Roman Baths is temporarily closed until further notice. Please check the venue's website for the latest details.
The Roman Baths is an extraordinary archaeological site and museum built around Britain's only hot spring.
The museum tells the story of 7,000 years of human development around the spring, focussing on the Roman remains and its associated collection, which are exceptional for northern Europe.
This great temple and bathing complex still flows with natural hot water. Located below modern street level, the Roman ruins comprise four main features: the Sacred Spring, the Roman Temple, the Roman bath house and finds from Roman Bath.
The most eye-catching part of the museum is the Great Bath. Now exposed to the elements, the large pool was once covered with a high, vaulted roof. For many Roman visitors this may have been the largest building they had ever entered. The bath was fed with hot water directly from the Sacred Spring and provided an opportunity to enjoy a luxurious warm swim. The bath is lined with 45 thick sheets of lead and is 1.6 metres deep.
Around the Great Bath, costumed actors interact with visitors and tell stories about their lives as Roman citizens. Elsewhere, film projections illustrate how the ruins once looked and conjure up the ghost-like presence of the baths' early visitors.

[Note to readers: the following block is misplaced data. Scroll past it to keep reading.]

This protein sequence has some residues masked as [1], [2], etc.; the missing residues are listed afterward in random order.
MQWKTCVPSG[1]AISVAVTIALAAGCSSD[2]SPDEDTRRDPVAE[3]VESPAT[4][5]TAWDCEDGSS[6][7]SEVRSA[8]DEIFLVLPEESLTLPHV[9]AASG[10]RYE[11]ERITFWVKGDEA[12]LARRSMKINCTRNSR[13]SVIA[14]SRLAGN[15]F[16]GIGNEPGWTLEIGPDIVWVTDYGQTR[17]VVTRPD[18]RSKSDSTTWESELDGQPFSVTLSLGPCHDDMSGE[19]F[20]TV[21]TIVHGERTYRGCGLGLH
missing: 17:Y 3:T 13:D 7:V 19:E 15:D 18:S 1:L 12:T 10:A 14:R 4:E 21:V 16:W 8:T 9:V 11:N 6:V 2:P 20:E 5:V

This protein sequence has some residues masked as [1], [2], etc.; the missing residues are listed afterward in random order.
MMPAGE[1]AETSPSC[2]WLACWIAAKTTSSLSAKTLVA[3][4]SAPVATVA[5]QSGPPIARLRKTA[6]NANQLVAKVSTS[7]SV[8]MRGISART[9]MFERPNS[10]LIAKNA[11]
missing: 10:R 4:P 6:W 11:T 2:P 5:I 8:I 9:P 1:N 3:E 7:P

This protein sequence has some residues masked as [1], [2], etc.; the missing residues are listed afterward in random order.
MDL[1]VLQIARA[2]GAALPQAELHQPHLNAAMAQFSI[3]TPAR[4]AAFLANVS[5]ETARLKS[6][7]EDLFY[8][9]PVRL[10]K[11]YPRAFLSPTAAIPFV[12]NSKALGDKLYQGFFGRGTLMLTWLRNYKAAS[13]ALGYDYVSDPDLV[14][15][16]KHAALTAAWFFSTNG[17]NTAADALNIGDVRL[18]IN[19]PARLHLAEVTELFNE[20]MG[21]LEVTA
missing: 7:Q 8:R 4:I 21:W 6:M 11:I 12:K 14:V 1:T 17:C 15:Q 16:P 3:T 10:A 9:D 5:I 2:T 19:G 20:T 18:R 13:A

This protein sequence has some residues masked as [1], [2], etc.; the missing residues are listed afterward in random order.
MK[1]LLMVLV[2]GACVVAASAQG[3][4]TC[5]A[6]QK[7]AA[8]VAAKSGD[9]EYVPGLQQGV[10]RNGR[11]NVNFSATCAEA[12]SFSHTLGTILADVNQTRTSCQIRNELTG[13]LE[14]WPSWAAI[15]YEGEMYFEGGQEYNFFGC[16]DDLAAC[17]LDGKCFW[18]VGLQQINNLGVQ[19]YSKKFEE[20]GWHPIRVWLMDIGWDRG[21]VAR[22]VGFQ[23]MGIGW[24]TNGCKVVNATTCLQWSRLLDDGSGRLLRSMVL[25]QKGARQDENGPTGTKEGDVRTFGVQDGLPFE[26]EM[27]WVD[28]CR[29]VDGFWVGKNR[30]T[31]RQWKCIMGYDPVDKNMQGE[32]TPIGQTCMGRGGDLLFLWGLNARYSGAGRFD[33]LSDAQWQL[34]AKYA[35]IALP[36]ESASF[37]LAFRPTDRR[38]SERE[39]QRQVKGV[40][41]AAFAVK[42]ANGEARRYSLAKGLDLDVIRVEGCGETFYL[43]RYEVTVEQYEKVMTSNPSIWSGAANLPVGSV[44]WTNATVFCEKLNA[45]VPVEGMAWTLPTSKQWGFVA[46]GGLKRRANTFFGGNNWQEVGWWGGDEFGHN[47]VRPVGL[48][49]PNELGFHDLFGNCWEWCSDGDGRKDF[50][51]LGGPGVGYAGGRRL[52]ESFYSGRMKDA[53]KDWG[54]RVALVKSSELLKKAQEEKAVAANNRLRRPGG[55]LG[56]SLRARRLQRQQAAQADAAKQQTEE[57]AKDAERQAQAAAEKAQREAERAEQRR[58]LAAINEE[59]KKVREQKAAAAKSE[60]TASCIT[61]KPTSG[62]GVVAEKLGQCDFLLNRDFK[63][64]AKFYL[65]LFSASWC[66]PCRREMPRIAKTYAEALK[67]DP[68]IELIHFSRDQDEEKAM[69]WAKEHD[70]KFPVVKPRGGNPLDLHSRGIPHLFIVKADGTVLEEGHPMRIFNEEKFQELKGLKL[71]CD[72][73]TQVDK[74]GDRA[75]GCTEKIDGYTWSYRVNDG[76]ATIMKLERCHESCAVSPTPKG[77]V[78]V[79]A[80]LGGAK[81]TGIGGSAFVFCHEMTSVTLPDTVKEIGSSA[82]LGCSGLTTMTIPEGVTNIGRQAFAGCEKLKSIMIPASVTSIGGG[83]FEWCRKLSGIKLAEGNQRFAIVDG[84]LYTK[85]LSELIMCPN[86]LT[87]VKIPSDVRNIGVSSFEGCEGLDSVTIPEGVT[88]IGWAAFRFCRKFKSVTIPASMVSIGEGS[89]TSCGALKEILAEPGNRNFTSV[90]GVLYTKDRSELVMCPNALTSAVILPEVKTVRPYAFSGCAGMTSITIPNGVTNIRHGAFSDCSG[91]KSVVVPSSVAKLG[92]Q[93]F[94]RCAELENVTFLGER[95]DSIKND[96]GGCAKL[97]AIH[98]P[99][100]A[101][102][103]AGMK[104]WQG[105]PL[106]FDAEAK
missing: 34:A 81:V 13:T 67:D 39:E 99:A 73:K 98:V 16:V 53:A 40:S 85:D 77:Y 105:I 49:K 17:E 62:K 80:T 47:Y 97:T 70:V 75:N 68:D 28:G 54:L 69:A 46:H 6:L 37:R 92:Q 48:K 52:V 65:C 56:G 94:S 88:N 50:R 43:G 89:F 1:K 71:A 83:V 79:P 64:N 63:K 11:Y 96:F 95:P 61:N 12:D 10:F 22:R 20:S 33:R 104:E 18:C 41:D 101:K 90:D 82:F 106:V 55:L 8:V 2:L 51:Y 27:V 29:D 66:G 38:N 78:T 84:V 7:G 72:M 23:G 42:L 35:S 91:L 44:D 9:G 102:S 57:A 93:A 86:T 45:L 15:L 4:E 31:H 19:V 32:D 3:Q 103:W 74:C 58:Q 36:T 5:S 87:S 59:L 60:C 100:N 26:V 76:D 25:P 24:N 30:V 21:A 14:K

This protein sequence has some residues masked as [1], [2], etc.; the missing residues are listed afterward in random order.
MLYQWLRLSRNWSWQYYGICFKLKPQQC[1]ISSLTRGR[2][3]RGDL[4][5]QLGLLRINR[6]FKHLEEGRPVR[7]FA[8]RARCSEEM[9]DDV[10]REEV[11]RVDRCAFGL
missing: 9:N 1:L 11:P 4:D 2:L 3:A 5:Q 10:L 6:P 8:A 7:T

Collection highlights include remains from the Temple of Sulis Minerva – the hybrid deity combining Minerva, the Roman goddess of healing, with Sulis, the Celtic goddess of healing and sacred waters. The museum holds fragments of the imposing temple pediment, as well as the gilt bronze head of the goddess.
Also on show are items of jewellery, hair accessories, jugs, cooking implements and curses that were dropped into the sacred water by vengeful citizens.
In 2014 the museum purchased the Beau Street Hoard, one of the most remarkable archaeological discoveries to have been made in Bath. It was excavated by archaeologists on the site of the new Gainsborough Hotel in Beau Street, where the 17, 577 Roman coins – spanning 32BC–274AD – were found in eight separate money bags that had been fused together. It is now on permanent public display in the People of Aquae Sulis Gallery.